The stock prices of takeover targets typically increase substantially prior to merger announcements This increase attracts considerable public attention because it is usually perceived to be associated with the leaking of inside information. Hence, the numerous Securities and Exchange Commission (SEC) cases against individuals and entities accused of trading on inside information about upcoming mergers and acquisitions.
These cases typically involve suspected leaks of confidential information through social connections. Senior executives or board members often initiate the leaks, which spread among the social networks that are either directly or indirectly linked to them. For example, in a case filed on April 22, 2013, the SEC alleged that Mark D. Begelman traded ahead of the announcement of BFC Financial Corporation’s acquisition of Bluegreen Corporation for nearly $15,000 in illicit profits. Begelman obtained the confidential information from a member of the World Presidents’ Organization (WPO), which is a global professional group of current or former executives at major companies. In another case filed on September 20, 2012, the SEC alleged that a former board member of the Mercer Insurance Group leaked confidential information about Mercer’s negotiations regarding the company’s acquisition by United Fire. To find out whether this social-connection effect exists generally in M&A, we study how a target’s social connections affect its stock return prior to the merger announcement (“target run-up”).
We conjecture that the targets with more socially connected executives and directors experience higher target stock price run-ups prior to merger announcements. A bidder typically pays a substantial premium for its target.Thus, some executives and board directors may have an incentive to leak the valuable information of an upcoming merger to their social peers. The information could be direct information about the upcoming merger, such as the possibility or the synergy of the merger. It could also be indirect information helpful for estimating the probability or the synergy of the merger. By leaking the information, executives or board members can, on one hand, enhance their social ties and benefit from future reciprocal interactions with their social peers. On the other hand, if their leak is detected, they could be charged with insider trading. Executives and board directors would balance between the cost and the benefit in determining whether to leak information. When the perceived benefit of doing favors outweighs the expected litigation risk, leaks could occur from executives and board directors to their social peers. With leaked information, social peers could buy the target’s stock prior to the merger announcement, in anticipation of an increase in the target’s stock price once the merger is announced. This pre-announcement increase in stock purchases leads to a pre-announcement run-up in the target’s stock price.
To test this hypothesis, we measure work, school, or other social ties (such as country club memberships and participation in nonprofit organizations) for each target’s senior executives and board directors. Our empirical findings are consistent with our hypothesis. They show that a target’s stock price run-up prior to its merger announcement is significantly higher if the target’s top executives and board members are more socially connected. For example, according to our results based on sorted portfolios, when the degree of those social connections increases from the bottom quintile to the top quintile, cumulative abnormal returns of the target’s stock increase 4.59 percent in window [-6, -2] (i.e., a one-week trading-day window from the sixth to the second trading day prior to the merger announcement). In sum, we find that a target whose executives and directors have more social connections experiences a higher pre-announcement target stock price run-up.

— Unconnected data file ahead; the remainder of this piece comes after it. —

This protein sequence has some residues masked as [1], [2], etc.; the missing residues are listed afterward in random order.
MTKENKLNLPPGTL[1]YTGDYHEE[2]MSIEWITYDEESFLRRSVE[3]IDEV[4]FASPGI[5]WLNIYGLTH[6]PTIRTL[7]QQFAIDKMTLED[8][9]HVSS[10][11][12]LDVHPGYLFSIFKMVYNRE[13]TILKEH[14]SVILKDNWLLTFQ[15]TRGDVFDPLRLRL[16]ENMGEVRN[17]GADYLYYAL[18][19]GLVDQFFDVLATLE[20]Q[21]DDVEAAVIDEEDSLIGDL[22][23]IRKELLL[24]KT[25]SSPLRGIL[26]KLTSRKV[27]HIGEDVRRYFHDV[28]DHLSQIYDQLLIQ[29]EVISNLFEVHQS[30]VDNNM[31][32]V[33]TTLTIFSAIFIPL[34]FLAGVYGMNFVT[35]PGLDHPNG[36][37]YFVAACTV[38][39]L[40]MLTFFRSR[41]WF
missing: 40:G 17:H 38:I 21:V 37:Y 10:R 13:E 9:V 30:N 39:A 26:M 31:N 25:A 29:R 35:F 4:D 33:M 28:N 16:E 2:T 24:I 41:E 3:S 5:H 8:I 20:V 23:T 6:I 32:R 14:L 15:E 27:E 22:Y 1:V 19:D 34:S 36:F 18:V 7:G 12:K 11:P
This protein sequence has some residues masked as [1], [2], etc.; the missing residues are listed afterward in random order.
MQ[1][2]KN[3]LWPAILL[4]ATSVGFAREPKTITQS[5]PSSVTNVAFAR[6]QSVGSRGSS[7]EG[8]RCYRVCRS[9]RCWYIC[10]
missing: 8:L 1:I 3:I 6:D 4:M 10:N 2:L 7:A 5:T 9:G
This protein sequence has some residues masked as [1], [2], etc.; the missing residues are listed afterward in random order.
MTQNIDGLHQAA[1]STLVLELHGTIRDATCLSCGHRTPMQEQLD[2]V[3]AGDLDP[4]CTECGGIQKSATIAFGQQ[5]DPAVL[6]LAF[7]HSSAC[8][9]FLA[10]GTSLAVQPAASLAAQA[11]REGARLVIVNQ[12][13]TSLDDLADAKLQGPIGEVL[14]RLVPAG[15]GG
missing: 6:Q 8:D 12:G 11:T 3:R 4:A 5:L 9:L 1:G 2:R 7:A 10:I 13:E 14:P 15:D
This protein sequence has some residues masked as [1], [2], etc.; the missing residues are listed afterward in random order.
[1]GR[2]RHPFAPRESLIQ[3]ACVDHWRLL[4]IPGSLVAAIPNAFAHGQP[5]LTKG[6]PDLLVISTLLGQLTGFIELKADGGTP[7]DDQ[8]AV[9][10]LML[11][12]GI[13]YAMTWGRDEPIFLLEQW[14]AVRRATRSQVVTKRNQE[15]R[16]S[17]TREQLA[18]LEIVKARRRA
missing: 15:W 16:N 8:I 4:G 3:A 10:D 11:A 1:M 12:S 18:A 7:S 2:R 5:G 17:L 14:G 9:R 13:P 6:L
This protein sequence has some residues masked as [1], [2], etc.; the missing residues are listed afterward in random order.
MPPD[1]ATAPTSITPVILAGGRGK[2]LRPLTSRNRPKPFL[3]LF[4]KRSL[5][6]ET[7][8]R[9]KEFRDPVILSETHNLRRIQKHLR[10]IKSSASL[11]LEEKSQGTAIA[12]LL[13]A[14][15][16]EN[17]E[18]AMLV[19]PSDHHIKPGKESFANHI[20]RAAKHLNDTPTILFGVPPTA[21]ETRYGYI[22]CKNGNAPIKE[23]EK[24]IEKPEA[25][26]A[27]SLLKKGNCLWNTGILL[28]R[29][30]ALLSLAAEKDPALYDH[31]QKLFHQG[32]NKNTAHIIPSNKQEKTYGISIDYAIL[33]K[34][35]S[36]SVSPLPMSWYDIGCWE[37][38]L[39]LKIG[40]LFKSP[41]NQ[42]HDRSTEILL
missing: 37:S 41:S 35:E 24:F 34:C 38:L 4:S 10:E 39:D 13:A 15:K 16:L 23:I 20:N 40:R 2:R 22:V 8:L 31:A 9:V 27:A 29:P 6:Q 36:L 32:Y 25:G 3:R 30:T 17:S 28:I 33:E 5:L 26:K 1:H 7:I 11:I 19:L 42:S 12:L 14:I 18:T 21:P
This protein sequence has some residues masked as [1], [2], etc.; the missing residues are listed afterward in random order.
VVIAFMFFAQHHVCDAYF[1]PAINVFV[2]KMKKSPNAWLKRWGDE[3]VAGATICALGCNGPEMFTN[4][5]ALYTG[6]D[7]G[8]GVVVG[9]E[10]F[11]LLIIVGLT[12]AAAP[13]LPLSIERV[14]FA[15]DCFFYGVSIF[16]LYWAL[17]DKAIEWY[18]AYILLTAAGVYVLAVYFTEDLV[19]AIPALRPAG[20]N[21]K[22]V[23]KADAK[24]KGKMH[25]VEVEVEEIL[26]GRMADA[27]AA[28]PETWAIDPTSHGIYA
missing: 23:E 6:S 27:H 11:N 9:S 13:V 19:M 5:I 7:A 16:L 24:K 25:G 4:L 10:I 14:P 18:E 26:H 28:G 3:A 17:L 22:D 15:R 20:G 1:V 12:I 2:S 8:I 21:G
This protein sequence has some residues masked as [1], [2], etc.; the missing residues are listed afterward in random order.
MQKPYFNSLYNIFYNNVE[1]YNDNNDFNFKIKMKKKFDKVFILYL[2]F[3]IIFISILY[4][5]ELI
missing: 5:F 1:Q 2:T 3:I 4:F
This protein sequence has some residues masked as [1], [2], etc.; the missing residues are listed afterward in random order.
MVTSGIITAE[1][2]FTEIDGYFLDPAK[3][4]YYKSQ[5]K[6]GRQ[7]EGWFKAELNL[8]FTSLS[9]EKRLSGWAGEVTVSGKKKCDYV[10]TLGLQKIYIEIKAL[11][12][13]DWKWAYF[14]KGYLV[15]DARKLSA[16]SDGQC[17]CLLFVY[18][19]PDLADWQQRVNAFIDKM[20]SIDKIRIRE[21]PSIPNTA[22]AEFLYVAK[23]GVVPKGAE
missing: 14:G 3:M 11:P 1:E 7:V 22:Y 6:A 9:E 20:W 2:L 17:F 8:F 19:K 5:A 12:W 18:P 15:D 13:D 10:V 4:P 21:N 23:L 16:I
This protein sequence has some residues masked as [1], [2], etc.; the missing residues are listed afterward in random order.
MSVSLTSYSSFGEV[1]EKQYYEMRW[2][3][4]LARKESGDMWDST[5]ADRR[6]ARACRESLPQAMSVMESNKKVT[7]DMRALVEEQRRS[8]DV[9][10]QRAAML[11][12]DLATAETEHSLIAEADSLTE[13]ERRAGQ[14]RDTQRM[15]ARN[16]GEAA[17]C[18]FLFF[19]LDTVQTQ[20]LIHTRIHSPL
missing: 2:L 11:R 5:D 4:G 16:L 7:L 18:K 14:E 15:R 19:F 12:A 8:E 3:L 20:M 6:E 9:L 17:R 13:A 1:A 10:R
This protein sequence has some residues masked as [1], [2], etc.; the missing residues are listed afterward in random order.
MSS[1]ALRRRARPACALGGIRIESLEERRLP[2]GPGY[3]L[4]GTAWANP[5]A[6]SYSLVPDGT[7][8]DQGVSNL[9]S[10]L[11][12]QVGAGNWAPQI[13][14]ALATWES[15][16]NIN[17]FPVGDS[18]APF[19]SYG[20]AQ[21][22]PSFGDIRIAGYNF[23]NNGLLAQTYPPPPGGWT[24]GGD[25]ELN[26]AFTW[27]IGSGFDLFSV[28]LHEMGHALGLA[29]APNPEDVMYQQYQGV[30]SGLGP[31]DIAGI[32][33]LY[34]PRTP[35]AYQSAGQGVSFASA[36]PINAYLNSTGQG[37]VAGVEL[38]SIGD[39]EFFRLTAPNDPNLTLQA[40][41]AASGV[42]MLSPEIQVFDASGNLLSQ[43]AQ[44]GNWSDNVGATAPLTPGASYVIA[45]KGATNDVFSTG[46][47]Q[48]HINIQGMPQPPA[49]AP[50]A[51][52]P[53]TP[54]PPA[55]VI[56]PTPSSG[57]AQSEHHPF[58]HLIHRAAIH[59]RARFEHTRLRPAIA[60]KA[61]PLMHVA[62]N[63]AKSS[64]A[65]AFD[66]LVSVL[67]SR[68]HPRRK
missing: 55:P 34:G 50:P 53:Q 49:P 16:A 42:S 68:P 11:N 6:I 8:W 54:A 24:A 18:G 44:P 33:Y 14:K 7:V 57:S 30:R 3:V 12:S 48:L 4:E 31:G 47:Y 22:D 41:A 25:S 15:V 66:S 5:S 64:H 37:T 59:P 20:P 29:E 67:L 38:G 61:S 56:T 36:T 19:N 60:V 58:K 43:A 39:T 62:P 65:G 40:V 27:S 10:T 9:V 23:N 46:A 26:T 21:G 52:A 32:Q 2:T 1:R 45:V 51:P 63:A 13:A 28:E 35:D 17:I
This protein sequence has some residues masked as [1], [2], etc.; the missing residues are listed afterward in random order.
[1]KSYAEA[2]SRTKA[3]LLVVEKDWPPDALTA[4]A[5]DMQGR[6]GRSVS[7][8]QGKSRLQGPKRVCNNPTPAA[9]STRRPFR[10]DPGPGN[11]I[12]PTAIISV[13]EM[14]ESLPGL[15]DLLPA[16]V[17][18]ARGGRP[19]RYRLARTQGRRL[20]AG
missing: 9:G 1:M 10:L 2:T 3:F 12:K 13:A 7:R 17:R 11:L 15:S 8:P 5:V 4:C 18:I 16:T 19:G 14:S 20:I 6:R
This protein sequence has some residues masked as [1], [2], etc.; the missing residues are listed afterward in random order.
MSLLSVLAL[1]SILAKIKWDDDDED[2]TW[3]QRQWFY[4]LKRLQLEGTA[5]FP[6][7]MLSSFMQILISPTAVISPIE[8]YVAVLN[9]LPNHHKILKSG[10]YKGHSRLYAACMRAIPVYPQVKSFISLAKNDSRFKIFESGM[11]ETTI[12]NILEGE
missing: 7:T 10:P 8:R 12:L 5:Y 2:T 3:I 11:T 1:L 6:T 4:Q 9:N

The above result holds after we address the endogeneity concern by using deaths of connected board members and senior executives as exogenous shocks. We also find that the target social-connection effect on target stock run-up does not exist during the merger announcement, after the announcement, or before the merger negotiation is initiated. These findings suggest that it is the private information related to the upcoming merger driving the target social-connection effect.
Overall, our results present evidence that the social network of a target’s executives and directors can transmit leaked private information on an upcoming merger prior to the announcement and that this phenomenon contributes to the target’s stock price run-up.
 See, for example, Asquith (1983), Asquith, Bruner, and Mullins (1983), Dennis and McConnell (1986), Dodd (1980), and Keown and Pinkerton (1981).
 For the first case, see SEC press release 2013-66 “SEC Charges Former Executive with Insider Trading On Nonpublic Information Obtained as Part of Professional Group” at www.sec.gov. For the second case, see SEC press release “SEC Charges Three in North Carolina with Insider Trading.”
 Schwert (1996) documents that between 1975 and 1991, target CAR is on average 23.1 percent in the window of trading days from two months prior to a merger announcement to six months after the announcement. Using a more recent sample from 1984 to 2004, Chatterjee, John, and Yan (2013) find that target CAR is 30.4 percent in the window from three months prior to six months after the merger announcement. They also find that the premium of the offer price over the stock price on trading day -63 is, on average, 62.4 percent.
This post comes to us from Iftekhar Hasan, Lin Tong, and An Yan at Fordham University’s Gabelli School of Business. It is based on their recent paper, “Social Connections and Information Leakage: Evidence from Target Stock Price Run-Ups in Takeovers,” available here.